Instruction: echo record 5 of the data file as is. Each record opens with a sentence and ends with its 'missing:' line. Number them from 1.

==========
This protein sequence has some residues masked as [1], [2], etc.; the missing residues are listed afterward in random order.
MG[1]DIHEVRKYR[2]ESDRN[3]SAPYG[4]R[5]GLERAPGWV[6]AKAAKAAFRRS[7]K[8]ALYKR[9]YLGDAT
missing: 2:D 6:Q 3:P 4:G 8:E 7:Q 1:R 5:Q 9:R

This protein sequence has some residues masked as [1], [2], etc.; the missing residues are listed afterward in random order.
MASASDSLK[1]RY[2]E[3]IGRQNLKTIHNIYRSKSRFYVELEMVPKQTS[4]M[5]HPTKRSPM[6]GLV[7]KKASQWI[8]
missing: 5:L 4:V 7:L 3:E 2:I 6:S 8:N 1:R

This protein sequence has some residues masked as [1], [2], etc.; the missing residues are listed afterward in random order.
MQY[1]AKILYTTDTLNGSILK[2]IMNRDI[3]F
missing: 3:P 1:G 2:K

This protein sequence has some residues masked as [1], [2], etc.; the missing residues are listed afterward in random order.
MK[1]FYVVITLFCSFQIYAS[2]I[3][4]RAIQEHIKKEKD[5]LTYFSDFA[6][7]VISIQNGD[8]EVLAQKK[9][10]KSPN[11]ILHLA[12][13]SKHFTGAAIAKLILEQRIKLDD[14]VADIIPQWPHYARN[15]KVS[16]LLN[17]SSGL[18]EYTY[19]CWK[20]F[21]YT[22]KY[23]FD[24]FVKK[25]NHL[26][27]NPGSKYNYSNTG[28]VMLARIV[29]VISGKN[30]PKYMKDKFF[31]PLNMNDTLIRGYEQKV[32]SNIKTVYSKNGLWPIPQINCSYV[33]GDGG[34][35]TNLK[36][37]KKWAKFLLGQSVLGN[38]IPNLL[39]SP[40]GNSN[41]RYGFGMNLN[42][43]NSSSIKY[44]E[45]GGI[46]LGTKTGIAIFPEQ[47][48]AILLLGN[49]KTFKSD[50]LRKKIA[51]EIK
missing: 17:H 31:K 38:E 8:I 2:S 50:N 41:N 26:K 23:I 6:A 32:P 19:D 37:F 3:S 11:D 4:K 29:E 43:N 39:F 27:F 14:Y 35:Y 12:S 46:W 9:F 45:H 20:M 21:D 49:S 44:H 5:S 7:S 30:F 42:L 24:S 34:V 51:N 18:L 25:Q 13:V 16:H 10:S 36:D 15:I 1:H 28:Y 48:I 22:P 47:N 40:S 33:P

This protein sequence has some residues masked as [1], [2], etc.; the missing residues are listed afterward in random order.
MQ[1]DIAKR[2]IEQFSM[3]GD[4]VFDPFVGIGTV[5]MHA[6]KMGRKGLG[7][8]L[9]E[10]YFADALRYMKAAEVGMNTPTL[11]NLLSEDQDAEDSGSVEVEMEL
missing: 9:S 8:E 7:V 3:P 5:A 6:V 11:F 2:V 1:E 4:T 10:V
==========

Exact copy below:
This protein sequence has some residues masked as [1], [2], etc.; the missing residues are listed afterward in random order.
MQ[1]DIAKR[2]IEQFSM[3]GD[4]VFDPFVGIGTV[5]MHA[6]KMGRKGLG[7][8]L[9]E[10]YFADALRYMKAAEVGMNTPTL[11]NLLSEDQDAEDSGSVEVEMEL
missing: 9:S 8:E 7:V 3:P 5:A 6:V 11:F 2:V 1:E 4:T 10:V